BY DAVE LEWONCZYK
If you haven’t gotten your buck yet, this week is the best bet you will have during the archery season. The rut will be in full swing and the dominant buck in the area will be worn out from chasing does.
He will be chasing the real thing from dawn to dusk. What you have to do is mimic a doe that has been in heat all month. I use a life size decoy that has a head and tail that move. A larger or smaller-than-life-size decoy could work, but why start with a deficit?
As far as the head and tail moving, this is not a success or defeat addition. I have seen several buck prod and trample the decoy after an unsuccessful attempt to mount it. The closer to real you can portray, the better your chance to succeed.
Actually, I didn’t like the tail that was supplied with the decoy. It was plastic and took a small tornado to move it from one side to the other. Instead, I put a white handkerchief in its place that moves with the smallest breeze and looks real. You can add or detract scent from it when necessary. Adding is easy, but to reduce the scent, you must replace the hanky.
I started making a mock scrape over a week ago. I found a suitable tree with branches high enough that I could put a weather-controlled drip, and set it up while wearing rubber gloves to prevent my scent from contaminating the scene. I placed it too high for a buck to reach, and I broke a few twigs at the end of the branch. This makes it look like a buck reached up and chewed the twigs.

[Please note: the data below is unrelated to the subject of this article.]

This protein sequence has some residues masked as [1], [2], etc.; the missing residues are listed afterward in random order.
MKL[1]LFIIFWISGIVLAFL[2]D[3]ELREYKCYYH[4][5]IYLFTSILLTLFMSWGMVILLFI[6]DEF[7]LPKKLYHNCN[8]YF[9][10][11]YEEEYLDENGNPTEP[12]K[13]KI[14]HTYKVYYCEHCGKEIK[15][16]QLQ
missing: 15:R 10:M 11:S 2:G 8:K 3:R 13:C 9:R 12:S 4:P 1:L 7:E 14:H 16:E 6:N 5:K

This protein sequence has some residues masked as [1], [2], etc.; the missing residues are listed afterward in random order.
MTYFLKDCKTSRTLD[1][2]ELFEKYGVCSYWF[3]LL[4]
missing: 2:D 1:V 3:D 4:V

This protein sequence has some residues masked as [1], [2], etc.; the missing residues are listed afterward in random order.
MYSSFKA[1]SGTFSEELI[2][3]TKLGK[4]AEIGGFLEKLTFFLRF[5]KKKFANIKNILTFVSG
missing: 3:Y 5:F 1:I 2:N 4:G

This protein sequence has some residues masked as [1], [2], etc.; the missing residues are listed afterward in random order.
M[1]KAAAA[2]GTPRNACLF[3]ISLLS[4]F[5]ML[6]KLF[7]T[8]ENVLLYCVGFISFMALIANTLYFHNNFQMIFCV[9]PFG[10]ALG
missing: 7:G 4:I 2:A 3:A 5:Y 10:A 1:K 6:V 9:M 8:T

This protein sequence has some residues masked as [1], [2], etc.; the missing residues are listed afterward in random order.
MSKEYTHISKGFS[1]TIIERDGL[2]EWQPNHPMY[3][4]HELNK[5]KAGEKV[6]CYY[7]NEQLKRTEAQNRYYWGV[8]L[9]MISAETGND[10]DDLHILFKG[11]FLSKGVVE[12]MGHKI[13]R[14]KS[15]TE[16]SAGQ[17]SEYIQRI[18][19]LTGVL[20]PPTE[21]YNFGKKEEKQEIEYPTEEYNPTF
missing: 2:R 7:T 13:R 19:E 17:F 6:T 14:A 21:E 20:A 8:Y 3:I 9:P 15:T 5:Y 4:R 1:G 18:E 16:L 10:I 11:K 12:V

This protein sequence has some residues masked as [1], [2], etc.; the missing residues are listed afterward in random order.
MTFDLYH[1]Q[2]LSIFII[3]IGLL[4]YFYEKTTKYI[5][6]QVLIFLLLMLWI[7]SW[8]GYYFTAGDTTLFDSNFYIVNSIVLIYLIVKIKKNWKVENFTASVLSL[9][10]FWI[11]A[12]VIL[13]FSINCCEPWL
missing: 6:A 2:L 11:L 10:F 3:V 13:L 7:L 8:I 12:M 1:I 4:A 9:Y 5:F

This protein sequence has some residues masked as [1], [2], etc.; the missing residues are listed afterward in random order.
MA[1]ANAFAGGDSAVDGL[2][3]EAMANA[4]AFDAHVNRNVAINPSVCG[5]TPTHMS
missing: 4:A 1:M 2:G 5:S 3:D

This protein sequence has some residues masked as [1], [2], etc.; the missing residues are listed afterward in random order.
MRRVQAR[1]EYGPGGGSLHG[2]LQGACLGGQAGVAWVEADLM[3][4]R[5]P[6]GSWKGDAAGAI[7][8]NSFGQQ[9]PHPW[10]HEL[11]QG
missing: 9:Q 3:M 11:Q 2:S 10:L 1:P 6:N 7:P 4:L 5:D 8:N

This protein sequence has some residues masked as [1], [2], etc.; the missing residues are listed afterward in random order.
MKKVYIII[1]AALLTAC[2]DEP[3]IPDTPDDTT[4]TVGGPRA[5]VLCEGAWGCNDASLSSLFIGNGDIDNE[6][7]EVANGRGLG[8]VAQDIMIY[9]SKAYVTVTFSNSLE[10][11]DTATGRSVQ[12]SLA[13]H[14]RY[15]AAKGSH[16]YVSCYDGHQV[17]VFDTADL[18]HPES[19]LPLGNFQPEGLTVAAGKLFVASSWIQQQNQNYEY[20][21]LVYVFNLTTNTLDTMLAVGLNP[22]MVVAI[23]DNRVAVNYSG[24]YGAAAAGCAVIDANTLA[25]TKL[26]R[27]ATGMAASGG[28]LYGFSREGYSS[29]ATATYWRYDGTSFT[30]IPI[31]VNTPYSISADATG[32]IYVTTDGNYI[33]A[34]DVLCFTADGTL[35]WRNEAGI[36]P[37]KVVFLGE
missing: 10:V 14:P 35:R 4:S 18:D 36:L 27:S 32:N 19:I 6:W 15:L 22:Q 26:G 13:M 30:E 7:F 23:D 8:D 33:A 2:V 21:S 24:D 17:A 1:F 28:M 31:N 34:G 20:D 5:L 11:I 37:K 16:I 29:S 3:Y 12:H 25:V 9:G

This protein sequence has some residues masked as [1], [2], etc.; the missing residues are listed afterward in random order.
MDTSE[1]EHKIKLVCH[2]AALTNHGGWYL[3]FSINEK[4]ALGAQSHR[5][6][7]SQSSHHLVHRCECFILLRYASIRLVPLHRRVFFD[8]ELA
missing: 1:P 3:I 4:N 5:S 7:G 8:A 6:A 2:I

Under the drip, I scraped the ground to look like the buck pawed it and left his scent. If you don’t scrape the ground, a wiser buck might not fall for the rouse. They sell a tool that makes the ground look like a deer’s paw, but by bending your index and middle fingers, and pressing them into the scraped soil, it looks close enough.
The main ingredient to the whole scene is, of course, the buck’s urine, which is added by the heat-controlled drip. The fact that it only works when the sun warms the nozzle, makes it seem as though the intruder only comes during the day.
So when do you think the dominant buck will check it to teach the young punk a lesson? I have had good results by putting antlers on my decoy. The dominant buck will go crazy thinking what he will do to this upstart that he won’t pay much attention to anything else.
The difference is the way the boss will approach the decoy. If you choose to portray a buck, always put the decoy with the head parallel and closer to you. This is great if the buck chooses to attack from the front. He will always snort and paw the ground with his body parallel to you, and giving you a broadside shot at his vitals. The problem arises if the boss decides to attack the intruder in the middle, from the opposite side — no shot.
If you leave the antlers off and use “the Can” always set it up parallel to you with the back end closest to you, I guarantee you will get a broadside shot. Send me the pictures.